In California public employment is held not by contract, but by statute. (Miller v. State of California (1977) 18 Cal.3d 808, 813, 135 Cal.Rptr. 386, 557 P.2d 970 (Miller).) Relying on Miller, our Supreme Court has made it clear that civil service employees cannot state a cause of action for breach of contract or breach of the implied covenant of good faith and fair dealing. (Shoemaker v. Myers (1990) 52 Cal.3d 1, 23-24, 276 Cal.Rptr. 303, 801 P.2d 1054.) This same general principle of law applies to civil service and noncivil service public employees alike. (Hill v. City of Long Beach (1995) 33 Cal.App.4th 1684, 1690, 40 Cal.Rptr.2d 125 (Hill).)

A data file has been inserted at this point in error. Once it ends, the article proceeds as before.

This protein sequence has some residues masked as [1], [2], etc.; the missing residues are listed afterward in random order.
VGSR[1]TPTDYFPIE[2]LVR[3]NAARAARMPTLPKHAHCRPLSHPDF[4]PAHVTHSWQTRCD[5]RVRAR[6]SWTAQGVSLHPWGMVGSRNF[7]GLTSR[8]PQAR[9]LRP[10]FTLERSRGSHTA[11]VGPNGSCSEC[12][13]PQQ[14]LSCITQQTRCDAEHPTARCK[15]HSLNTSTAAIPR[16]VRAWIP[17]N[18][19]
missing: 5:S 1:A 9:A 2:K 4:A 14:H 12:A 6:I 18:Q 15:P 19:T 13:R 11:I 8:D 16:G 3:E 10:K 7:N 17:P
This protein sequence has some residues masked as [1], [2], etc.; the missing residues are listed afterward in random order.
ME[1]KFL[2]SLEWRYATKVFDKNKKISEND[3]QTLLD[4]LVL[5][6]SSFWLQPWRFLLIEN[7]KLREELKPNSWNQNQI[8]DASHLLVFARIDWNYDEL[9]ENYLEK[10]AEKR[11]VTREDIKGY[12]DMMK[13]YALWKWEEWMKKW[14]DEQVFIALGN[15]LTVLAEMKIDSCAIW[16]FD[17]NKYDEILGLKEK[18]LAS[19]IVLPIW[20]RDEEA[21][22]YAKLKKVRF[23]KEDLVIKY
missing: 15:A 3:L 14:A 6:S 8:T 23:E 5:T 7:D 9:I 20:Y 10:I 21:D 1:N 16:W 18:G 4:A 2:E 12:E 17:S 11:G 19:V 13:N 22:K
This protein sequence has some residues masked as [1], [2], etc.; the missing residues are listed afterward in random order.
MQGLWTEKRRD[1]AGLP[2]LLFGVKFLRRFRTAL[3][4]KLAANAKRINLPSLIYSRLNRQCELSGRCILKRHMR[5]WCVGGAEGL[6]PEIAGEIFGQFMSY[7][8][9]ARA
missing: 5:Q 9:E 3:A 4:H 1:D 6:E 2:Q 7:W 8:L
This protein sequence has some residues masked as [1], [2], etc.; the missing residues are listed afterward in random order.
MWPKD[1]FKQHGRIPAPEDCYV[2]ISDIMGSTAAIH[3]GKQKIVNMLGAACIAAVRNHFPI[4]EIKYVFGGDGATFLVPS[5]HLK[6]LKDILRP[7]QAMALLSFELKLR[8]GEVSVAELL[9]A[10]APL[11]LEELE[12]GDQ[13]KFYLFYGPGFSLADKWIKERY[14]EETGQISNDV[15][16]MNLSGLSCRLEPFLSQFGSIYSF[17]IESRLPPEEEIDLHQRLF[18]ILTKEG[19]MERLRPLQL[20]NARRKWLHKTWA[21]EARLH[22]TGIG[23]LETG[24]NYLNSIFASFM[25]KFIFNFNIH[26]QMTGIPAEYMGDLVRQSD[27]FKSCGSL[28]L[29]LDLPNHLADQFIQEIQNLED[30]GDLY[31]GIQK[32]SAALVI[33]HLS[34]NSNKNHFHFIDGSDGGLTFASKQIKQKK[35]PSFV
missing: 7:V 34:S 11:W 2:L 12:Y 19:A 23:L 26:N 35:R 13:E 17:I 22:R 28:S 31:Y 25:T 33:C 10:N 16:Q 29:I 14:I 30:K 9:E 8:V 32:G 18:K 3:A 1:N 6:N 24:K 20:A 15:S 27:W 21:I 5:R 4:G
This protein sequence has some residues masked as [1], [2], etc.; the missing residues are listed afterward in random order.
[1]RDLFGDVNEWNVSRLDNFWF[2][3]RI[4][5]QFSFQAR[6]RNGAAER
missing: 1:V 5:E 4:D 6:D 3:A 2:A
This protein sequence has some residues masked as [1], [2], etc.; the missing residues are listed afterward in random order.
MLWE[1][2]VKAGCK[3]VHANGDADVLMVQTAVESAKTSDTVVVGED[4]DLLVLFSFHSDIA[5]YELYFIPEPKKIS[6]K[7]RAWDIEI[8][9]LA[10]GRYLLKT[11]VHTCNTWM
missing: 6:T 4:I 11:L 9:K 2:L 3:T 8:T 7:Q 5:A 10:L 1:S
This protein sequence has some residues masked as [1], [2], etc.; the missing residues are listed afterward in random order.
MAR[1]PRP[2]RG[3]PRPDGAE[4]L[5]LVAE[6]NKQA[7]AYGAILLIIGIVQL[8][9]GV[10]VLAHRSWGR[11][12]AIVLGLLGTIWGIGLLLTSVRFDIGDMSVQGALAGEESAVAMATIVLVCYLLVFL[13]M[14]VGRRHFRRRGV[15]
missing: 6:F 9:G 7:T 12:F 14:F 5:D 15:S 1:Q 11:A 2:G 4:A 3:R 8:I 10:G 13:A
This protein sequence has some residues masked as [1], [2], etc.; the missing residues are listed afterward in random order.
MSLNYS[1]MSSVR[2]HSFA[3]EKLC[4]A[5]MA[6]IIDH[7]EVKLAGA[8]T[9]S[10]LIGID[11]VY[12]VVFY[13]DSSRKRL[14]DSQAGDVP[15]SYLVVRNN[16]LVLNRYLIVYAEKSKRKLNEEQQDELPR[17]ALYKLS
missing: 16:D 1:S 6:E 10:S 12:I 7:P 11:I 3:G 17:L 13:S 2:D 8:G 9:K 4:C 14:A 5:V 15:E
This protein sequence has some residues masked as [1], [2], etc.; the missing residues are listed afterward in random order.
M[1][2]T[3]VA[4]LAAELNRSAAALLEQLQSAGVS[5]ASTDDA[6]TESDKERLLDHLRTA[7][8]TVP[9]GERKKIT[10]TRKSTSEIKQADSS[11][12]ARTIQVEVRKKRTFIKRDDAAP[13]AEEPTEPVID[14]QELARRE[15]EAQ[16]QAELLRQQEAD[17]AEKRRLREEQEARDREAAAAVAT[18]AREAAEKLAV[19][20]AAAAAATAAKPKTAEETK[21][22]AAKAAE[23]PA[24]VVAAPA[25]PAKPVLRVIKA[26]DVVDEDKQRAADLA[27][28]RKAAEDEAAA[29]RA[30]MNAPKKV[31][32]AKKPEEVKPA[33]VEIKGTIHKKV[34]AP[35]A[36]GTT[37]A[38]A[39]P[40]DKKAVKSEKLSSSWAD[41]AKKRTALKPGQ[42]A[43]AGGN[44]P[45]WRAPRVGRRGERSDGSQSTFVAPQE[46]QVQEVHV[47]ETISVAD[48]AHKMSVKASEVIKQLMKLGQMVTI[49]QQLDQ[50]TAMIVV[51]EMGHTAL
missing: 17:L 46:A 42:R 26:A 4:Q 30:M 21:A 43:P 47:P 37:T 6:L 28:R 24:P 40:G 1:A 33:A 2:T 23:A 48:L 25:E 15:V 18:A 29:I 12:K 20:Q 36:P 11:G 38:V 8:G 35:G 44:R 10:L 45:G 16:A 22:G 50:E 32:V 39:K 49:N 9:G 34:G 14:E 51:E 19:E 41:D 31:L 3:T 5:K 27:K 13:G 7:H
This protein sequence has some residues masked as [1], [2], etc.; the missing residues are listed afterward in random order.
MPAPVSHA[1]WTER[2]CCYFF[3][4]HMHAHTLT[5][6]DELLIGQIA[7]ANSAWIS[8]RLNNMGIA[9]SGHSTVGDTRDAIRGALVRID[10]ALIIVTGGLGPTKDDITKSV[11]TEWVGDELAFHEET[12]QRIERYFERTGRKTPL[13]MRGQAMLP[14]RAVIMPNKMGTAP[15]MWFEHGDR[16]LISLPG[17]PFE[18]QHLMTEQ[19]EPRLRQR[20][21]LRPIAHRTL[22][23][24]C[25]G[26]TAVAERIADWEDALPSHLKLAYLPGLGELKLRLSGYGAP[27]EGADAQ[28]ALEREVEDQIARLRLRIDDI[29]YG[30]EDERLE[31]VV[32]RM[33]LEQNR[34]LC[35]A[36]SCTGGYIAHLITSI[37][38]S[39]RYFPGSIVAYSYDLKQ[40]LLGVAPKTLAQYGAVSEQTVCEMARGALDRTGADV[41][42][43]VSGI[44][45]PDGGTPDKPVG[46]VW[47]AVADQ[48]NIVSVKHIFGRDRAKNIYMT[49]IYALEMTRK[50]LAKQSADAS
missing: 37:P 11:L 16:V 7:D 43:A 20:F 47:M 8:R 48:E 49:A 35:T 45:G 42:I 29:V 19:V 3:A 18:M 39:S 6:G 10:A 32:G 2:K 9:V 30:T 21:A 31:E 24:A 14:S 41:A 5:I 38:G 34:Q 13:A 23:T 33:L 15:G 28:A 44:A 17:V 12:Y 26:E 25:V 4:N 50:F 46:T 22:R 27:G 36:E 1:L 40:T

In Hill, supra, 33 Cal.App.4th 1684, 40 Cal.Rptr.2d 125, a city employee who lost

95 Cal.Rptr.2d 13

his management position went to trial and won on his breach of the implied covenant cause of action. Vacating this judgment, the reviewing court held that the

80 Cal.App.4th 165

terms of Hill's employment were established by law, not contract (id. at p. 1692, 40 Cal. Rptr.2d 125), and "[t]hus as a matter of law, [he] was not entitled to contract remedies against the City for his removal from the position of managing director. His remedies, if any, were confined to those provided by statute or ordinance." (Id. at p. 1690, 40 Cal.Rptr.2d 125.)